July 6, 2013

Margaret Tanner

Margaret Tanner Brings
Readers Frontier Australia
 
 Margaret Tanner is a multi-published Australian author. She loves delving into the pages of history as she carries out research for her historical romance novels, and prides herself on being historically accurate. No book is too old or tattered for her to trawl through, no museum too dusty, or cemetery too overgrown. Many of her novels have been inspired by true events, with one being written around the hardships and triumphs of her pioneering ancestors in frontier Australia.
As part of her research she has visited the World War 1 battlefields in France and Belgium, a truly poignant experience.
She won the 2007 and 2009 Author of the Year at AussieAuthors.com. A Rose In-No-Man’s Land won an un-published manuscript award. Her novel Frontier Wife won the Best Historical Romance Novel at the 2010 Readers Favorite Award, and another novel, Wild Oats was a 2011 Finalist in the EPIC awards.
In 2012, an unpublished manuscript was short listed in English publisher, ChocLit’s, Find an Australian Star, competition.
Margaret is married with three grown up sons, and two gorgeous little granddaughters.
Outside of her family and friends, writing is her passion.
 
Could you please start by telling us a little about yourself?
I live in Australia, and I guess the best way to describe my writing is to call it historical fiction with romantic elements. I am multi-published with three different publishers, The Wild Rose Press, Whiskey Creek Press and Books We Love Ltd.
 
Please tell us your latest news!
My novel, A Rose In No-Man’s Land, which is set against a background of World War I, has recently been released by The Wild Rose Press.
 
Please describe your writing environment.
I write my very first draft in long hand in a notebook, so I can really do it anywhere that I happen to be. The only thing I need is silence. I can’t work with noise. Even soft background music disturbs my flow of words.
 
Do you plan all your characters out before you start a story or do they develop as you write?
I never plan anything. I have a vague idea about my characters before I start, but they really evolve as the story progresses.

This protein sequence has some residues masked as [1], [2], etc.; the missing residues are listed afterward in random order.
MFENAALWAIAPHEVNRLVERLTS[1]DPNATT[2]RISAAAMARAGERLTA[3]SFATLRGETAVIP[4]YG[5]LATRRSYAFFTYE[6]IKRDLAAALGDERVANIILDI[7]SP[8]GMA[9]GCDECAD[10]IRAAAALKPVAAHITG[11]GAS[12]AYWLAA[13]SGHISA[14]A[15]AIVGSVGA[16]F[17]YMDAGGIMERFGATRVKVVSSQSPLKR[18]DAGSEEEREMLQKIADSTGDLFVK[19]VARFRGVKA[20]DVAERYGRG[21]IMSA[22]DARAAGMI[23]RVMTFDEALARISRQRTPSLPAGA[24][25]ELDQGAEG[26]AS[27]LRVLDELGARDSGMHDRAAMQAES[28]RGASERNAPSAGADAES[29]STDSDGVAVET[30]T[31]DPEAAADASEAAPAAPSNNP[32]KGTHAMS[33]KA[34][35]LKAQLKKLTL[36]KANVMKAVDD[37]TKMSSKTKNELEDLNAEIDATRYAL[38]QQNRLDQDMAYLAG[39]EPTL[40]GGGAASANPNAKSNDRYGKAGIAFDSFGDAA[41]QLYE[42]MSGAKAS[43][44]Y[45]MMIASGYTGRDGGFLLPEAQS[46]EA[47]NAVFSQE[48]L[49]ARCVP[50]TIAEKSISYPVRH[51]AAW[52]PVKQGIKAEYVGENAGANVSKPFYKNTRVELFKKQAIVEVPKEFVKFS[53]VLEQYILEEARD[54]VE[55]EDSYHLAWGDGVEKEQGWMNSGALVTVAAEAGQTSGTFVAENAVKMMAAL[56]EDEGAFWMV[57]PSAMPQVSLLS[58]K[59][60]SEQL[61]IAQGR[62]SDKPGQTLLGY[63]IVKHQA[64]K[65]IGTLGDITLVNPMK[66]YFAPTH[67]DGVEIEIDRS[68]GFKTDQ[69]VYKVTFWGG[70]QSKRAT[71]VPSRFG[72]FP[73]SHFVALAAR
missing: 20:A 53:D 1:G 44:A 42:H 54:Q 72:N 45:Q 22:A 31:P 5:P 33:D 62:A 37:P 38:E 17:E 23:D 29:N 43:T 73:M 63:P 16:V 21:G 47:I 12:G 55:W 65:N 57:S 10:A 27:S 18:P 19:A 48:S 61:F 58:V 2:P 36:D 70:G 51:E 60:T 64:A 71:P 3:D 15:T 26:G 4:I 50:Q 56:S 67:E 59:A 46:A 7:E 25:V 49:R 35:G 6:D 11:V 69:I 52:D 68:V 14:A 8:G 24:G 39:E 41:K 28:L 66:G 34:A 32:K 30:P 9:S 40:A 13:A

How much research do you do for your books? Have you found any cool tidbits in your research?
I do a lot of research for my books, and it helps that I like history. I can’t stand inaccuracies in stories, so I try as hard as I can not to have them in mine.  There is nothing worse, in my humble opinion, than to start reading a story then find some historical aspect is incorrect. If that happens, I don’t finish the book, and I never buy that author’s work again.
 
What main genre do you write in?
Historical Romance, although it would be more accurate to say, Historical Fiction with romantic elements.
 
What are your hobbies?
Writing, reading and researching. Family time.
 
Do you recall how your interest in writing originated?
I can’t remember a time when I haven’t written. At first I used to write these pitiful, sad little ditties, then I graduated to short stories, until I found my true love, writing novels.
 
What is your writing process? Do you outline, fly by the seat of your pants or a combination of both?
I fly by the seat of my pants.
 
What would be the best way for readers contact you? Do you have a website? Email address? MySpace site? Blog? Message Board? Group?
 
What type of book have you always wanted to write?
A best seller.
 
Battlefield nurse, Amy Smithfield, falls in love with Captain Mark Tremayne, but he is bound to his dead wife. He can never marry again or tell Amy the truth, unless he wants to risk the gallows for a murder he did not commit.
 

22 comments:

Margaret Tanner said...

Hi Debbie,
Thank you so much for inviting me to Romancing The Hearts.

Regards

Margaret

Judith Ashley said...